I am getting ready to head back to where I grew up, and so starting Friday of this week until the next one, I will not be posting...
How will the world survive? Pretty simple, no one reads this so no one will really care :)
But on the off-chance I do get a reader who's psyched about reading the blog everyday, I did not want to dissappoint them with no warning.
Well, now on to the poetry part, sort of. I wanted to put down a part for a play I have brewing in my mind lately. This excerpt is a letter of a transplant recipient to the donor family and I was just hoping for some ideas from people to see if they like it, if they find it moving. Anyway, here it is:
Dear donor family,
Boy, that salutation just does not do justice for what you mean to me. But, how I’m starting this is inadequate as well. How does one sum up all the feelings raging inside them at a moment like this? Well, I guess honesty is a good start. I didn’t want to write this letter, at first. I was asked to do so by my therapist, and I resisted. (Yes, I did say therapist – dealing with death and all your sins can be really tough to do.) I didn’t know what to say. I didn’t know how to justify my existence with your loss.
That’s when I realized I couldn’t. But I could tell you how my life has changed because of your son/brother/husband/??? And to tell you how it changed, you have to know how it was before. I was a chain smoker for thirty-five years, a workaholic, and a dead-beat dad. You could call me a dead-beat man, for I did not even deserve to be called a dad. I know what you may be thinking, and you’re right. Not a pretty picture in the least.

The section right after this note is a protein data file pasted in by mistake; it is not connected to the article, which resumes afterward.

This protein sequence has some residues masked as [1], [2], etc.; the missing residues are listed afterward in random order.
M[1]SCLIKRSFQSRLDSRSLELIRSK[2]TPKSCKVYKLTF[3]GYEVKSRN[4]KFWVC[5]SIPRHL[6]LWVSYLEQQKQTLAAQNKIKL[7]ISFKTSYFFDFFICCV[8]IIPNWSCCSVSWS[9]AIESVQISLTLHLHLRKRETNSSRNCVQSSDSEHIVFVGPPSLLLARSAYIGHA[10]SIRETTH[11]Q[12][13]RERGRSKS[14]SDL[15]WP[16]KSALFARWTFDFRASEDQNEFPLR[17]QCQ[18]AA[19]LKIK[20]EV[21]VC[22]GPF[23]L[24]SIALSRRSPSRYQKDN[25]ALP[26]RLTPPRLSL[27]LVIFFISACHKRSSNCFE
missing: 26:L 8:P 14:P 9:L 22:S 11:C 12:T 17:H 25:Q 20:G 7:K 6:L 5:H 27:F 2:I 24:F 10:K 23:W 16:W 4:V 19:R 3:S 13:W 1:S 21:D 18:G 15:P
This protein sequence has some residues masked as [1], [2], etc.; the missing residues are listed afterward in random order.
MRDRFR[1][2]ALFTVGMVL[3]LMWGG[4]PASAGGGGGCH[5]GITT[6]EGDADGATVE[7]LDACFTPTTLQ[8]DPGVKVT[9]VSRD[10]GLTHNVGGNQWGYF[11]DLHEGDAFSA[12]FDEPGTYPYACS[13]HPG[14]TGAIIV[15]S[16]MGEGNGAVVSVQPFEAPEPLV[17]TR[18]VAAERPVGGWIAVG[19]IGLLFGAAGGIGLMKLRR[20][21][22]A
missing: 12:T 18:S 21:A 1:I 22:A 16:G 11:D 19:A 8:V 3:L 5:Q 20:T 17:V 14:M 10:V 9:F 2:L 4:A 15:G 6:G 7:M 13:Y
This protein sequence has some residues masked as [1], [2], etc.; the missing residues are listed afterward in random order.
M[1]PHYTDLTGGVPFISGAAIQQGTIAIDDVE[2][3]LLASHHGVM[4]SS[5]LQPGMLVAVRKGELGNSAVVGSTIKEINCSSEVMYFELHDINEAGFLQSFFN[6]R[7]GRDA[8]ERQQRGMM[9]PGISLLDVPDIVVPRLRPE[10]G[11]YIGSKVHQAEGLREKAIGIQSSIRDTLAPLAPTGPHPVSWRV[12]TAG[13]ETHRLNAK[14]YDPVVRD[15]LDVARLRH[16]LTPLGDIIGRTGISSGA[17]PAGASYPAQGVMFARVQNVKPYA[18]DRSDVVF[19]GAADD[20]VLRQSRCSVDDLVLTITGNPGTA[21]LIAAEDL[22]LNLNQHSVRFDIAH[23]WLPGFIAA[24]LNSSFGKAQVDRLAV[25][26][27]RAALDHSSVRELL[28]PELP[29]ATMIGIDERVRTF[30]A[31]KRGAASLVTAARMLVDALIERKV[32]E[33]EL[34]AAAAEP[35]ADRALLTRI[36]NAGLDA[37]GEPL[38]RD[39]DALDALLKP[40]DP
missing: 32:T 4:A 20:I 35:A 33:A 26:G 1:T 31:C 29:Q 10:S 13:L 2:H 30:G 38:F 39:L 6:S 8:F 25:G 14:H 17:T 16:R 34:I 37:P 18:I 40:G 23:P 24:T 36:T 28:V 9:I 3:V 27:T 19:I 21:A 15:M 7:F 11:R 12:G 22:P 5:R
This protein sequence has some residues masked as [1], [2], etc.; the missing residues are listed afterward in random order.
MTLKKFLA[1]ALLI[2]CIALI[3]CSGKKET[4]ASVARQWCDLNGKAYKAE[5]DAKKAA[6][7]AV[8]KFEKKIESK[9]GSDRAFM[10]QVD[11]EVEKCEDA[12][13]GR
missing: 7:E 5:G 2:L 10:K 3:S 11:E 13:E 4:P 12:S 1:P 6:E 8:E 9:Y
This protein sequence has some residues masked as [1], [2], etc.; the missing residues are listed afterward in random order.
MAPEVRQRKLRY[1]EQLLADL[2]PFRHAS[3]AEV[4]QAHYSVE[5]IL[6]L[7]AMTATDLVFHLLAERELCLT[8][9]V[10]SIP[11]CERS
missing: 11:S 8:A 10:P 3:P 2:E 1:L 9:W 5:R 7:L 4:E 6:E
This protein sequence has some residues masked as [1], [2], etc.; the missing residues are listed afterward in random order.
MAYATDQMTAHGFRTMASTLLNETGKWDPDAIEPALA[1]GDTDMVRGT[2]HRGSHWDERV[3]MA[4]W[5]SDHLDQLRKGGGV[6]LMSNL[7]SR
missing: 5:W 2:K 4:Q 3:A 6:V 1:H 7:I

I thought I had the world at my feet. Have you ever felt like that? I felt that way until about five years ago. Have you ever had a cough that wouldn’t go away? Mine went on for about a year before I went to the doctors. At that visit, I had the world pulled right out from under me. Emphysema, they said, and bad at that. Roughly two years to live, but most likely only eighteen months. I freaked, literally. Long story short, I broke down and cried my heart out… And then I cried some more. After some time, I looked past my selfishness, and I saw past my condition. That’s when I saw the wreck that was my life and knew I needed to patch it together before my last breath. If that was possible that was. It took four years after that point, but I reunited with my daughter and son, and also with other family members. I focused on them and gave them my all. And even before that, I quit smoking.
I was prepared for death, and I lay in the hospital just waiting for my last few breaths. That was when a miracle presented itself and I received a lung transplant. When I woke up, I made a vow that moment. It’s a vow I plan to keep until the good Lord takes me: that I put family first, and that I thank God and your loved one for his gift of life. If you want, I would love to continue to write to you.
My deepest regards and sympathy,